The biggest obstacle in getting completely free of iSeries is that IBM has no binary compatibility between DB2/Z, DB2/I and DB2/e. You cannot simply copy the database data files from one platform to another, and - worse yet - there were no IBM migration tools last time I needed to do so. Their dump/restore utilities are fairly limited (compared to the MySQL and PostgreSQL open-source equivalents) even within the single server environment, even without trying to cross OS's and CPU types. I ended up having to set up a series of ETL jobs using Pentaho DI.

That's only a problem if you intend to get rid of the iSeries machine altogether, though. If you have legacy apps to support and plan on keeping the machine - and to continue using its DB2 database as the authoritative DBMS for your shop, just connect to it via JDBC.
 
ci john
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Tim Holloway wrote:As I said, there are people here in town whose primary business involves Tomcat on iSeries machines. If you want, I can probably put you in touch with them.

However, if you just want to run Tomcat and you're looking at Intel processors, then you might as well host on a linux or Windows box and save a step. There is a JDBC driver that allows accessing the DB2 database on an iMachine from either of those 2 platforms, if that's what's holding you back.

The biggest obstacle in getting completely free of iSeries is that IBM has no binary compatibility between DB2/Z, DB2/I and DB2/e. You cannot simply copy the database data files from one platform to another, and - worse yet - there were no IBM migration tools last time I needed to do so. Their dump/restore utilities are fairly limited (compared to the MySQL and PostgreSQL open-source equivalents) even within the single server environment, even without trying to cross OS's and CPU types. I ended up having to set up a series of ETL jobs using Pentaho DI.

That's only a problem if you intend to get rid of the iSeries machine altogether, though. If you have legacy apps to support and plan on keeping the machine - and to continue using its DB2 database as the authoritative DBMS for your shop, just connect to it via JDBC.


i'm not planning to change database from DB2. database is still going to be db2/as400. Currently we are using db2/jt400 jdbc driver to connect the DB.  we are planning to keep iseries machine to host all DB related activities.
The place where web server/app is hosting is what we are analyzing. weather to host on iseries platform or should setup a new windows 2012 server and host the tomact there and connect DB with jdbc driver as you mentioned.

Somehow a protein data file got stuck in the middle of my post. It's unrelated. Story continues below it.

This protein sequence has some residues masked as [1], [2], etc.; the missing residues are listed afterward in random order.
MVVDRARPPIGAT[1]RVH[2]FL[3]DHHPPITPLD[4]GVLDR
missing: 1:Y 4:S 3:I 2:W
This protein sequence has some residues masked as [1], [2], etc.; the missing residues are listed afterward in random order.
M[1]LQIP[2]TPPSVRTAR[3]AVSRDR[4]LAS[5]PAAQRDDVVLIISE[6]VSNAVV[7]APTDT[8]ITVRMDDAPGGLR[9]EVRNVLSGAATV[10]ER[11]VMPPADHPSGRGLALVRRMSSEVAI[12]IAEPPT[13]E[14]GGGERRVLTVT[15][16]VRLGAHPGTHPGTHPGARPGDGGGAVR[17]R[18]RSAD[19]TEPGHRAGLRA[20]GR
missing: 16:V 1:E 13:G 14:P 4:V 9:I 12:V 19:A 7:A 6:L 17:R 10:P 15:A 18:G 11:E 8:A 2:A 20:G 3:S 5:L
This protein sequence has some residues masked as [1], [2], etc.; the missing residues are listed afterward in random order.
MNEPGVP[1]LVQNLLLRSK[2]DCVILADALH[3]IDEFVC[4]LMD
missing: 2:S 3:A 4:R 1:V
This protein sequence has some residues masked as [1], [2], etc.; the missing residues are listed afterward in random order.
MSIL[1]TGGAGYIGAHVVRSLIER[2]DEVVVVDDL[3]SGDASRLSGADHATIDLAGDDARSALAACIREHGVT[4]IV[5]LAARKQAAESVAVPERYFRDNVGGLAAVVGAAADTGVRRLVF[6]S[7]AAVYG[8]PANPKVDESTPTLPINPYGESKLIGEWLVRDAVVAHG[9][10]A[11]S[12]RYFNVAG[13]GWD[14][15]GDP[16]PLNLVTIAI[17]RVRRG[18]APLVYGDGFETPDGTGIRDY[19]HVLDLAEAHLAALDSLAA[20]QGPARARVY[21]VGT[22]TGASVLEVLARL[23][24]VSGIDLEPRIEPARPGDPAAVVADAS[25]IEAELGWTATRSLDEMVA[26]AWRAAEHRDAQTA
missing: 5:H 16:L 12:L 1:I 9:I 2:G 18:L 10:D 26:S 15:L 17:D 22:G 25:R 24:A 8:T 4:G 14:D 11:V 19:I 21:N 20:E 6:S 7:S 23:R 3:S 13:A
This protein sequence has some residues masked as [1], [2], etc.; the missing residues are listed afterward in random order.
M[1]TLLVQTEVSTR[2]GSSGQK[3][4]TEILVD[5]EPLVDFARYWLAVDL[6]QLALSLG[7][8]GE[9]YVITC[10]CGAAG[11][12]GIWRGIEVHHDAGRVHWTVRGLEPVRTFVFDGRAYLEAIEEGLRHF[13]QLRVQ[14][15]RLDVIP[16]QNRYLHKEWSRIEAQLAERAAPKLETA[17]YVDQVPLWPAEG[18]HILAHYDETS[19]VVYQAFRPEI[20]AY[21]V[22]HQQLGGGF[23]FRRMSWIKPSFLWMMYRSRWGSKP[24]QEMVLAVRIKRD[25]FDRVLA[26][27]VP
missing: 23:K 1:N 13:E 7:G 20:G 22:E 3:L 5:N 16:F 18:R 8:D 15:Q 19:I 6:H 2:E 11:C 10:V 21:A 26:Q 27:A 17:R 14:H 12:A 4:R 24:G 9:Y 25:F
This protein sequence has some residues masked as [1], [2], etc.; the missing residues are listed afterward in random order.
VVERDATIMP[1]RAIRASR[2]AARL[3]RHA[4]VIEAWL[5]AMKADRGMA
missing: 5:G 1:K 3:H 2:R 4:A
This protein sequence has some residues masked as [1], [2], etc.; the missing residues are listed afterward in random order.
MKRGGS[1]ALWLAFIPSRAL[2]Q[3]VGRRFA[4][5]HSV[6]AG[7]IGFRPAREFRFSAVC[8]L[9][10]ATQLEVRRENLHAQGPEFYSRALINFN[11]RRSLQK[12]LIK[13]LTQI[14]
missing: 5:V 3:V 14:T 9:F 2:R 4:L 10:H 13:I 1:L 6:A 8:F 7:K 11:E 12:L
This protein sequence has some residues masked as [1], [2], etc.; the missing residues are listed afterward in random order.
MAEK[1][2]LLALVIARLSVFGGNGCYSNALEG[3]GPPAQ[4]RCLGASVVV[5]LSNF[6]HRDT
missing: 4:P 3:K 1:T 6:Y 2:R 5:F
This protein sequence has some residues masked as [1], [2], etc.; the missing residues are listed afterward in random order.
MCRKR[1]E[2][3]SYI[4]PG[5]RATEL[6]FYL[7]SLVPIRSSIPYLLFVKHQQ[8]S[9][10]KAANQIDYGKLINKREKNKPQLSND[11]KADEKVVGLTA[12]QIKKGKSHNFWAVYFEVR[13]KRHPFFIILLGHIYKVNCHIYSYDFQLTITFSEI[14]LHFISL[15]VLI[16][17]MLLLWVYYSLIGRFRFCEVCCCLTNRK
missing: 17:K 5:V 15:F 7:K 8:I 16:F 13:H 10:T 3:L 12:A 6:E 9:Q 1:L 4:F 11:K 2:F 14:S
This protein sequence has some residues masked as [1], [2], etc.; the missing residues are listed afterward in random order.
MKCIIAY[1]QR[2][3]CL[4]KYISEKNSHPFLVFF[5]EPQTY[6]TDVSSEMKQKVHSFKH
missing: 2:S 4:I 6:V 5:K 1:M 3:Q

when you mentioned about people who works on tomcat on iseries, is it  going to be licensed based custom tomcat server?

 
ci john
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Tim Holloway wrote:As I said, there are people here in town whose primary business involves Tomcat on iSeries machines. If you want, I can probably put you in touch with them.

However, if you just want to run Tomcat and you're looking at Intel processors, then you might as well host on a linux or Windows box and save a step. There is a JDBC driver that allows accessing the DB2 database on an iMachine from either of those 2 platforms, if that's what's holding you back.

The biggest obstacle in getting completely free of iSeries is that IBM has no binary compatibility between DB2/Z, DB2/I and DB2/e. You cannot simply copy the database data files from one platform to another, and - worse yet - there were no IBM migration tools last time I needed to do so. Their dump/restore utilities are fairly limited (compared to the MySQL and PostgreSQL open-source equivalents) even within the single server environment, even without trying to cross OS's and CPU types. I ended up having to set up a series of ETL jobs using Pentaho DI.

That's only a problem if you intend to get rid of the iSeries machine altogether, though. If you have legacy apps to support and plan on keeping the machine - and to continue using its DB2 database as the authoritative DBMS for your shop, just connect to it via JDBC.


hi tim,
"As I said, there are people here in town whose primary business involves Tomcat on iSeries machines. If you want, I can probably put you in touch with them."
if you can give the contacts of the tomcat on iseries people, then it would be great.